Here’s the latest:
Khosla’s corn binge — Vinod Kholsa, the successful Silicon Valley venture capitalist who left Kleiner Perkins to start his own firm to invest in “green” technology, has done it again. He’s already made several investments (scroll down) in corn ethanol production, but he can’t stop. His latest investment is a company called Cilion — a team effort with a grain-million firm near Visalia, south of Fresno, in central California. It aims to build eight plants by 2008 capable of producing a total of 440 million gallons of ethanol a year. The SacBee has more (free registration).
Search engine Kosmix raises lots of cash — Remember the new Mountain View search company run by the guys who considered buying Google in the early days? They’ve raised $18.3 million in their latest round of funding (scroll down). Note that they raised $7.4 million last time. The total is $25.7 million, suspiciously close to the $25 million raised by Google back in the day. Backers are Accel Partners and Lightspeed Venture Partners. Note that Kosmix has quietly launched separate searches beyond their original health focus. They now have 1) video game, 2) finance, 3) travel and 4) U.S. Politics.
Kleiner moves at light speed in India — Kleiner Perkins, one of the valley’s leading venture capital firms, has seemed flat-footed in its global plans, even as rival Sequoia has romped around the world with abandon. Now news comes that one of Kleiner’s first forays abroad, into the Indian market a few months ago with an investment into job site Naukri.com, may already be on the way to IPO. The company has filed to raise $29 million on the Bombay Stock Exchange, according to VentureWire (sub required).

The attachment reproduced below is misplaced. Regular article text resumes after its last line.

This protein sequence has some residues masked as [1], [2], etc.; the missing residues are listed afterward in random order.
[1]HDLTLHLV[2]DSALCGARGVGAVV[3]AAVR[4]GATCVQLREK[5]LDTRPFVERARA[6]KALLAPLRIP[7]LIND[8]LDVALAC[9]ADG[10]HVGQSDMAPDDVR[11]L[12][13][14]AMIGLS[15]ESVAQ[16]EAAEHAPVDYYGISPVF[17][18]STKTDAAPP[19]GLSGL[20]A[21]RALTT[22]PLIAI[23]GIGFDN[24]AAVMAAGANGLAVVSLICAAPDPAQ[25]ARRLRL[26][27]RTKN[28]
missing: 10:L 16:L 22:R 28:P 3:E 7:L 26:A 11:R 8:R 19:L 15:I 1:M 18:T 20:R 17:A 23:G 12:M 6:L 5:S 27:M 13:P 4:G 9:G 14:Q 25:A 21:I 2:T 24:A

San Francisco vs. San Jose — We define Silicon Valley as the swath of land surrounding the San Francisco Bay, running between SF on the north, and SJ on the south. The difference between the two cities can sometimes be quite stark, as recent news underscores. San Francisco is the domain of slick mayors like Gavin Newsom, who has just introduced plans for universal healthcare, and who pushes clean-tech policies. And SJ is the place of mayor Ron Gonzales, who resists cleantech policies until he is forced to change his mind, and somehow gets caught up in a garbage scandal, and gets indicted for it. We’re not endorsing any particular policies here, just remarking to outsiders that the valley is not a place of cultural uniformity (insiders already know this, and is why half the people we know spend their time commuting an hour from SF to their work in the valley; the other half, of course, couldn’t care less about SF).
–Google said yesterday it has sold its 2.6 percent stake in China’s Baidu.com, to focus on its own business in China.
—Digg.com, as expected, and now widely reported, will expand its news ranking service beyond technology, to cover areas including video, world, business and entertainment. To start Monday.
—Tzero, the ultrawide band chip company we mentioned recently was having a few problems with its web site, has got its site back up and running and raised at least $22 million, according to regulatory filings.
–Mountain View’s LignUp, an enterprise VoIP company, told us yesterday they had raised a $9.8 million Series B funding round, from Intel Capital, Regis McKenna and Tim Draper, among others.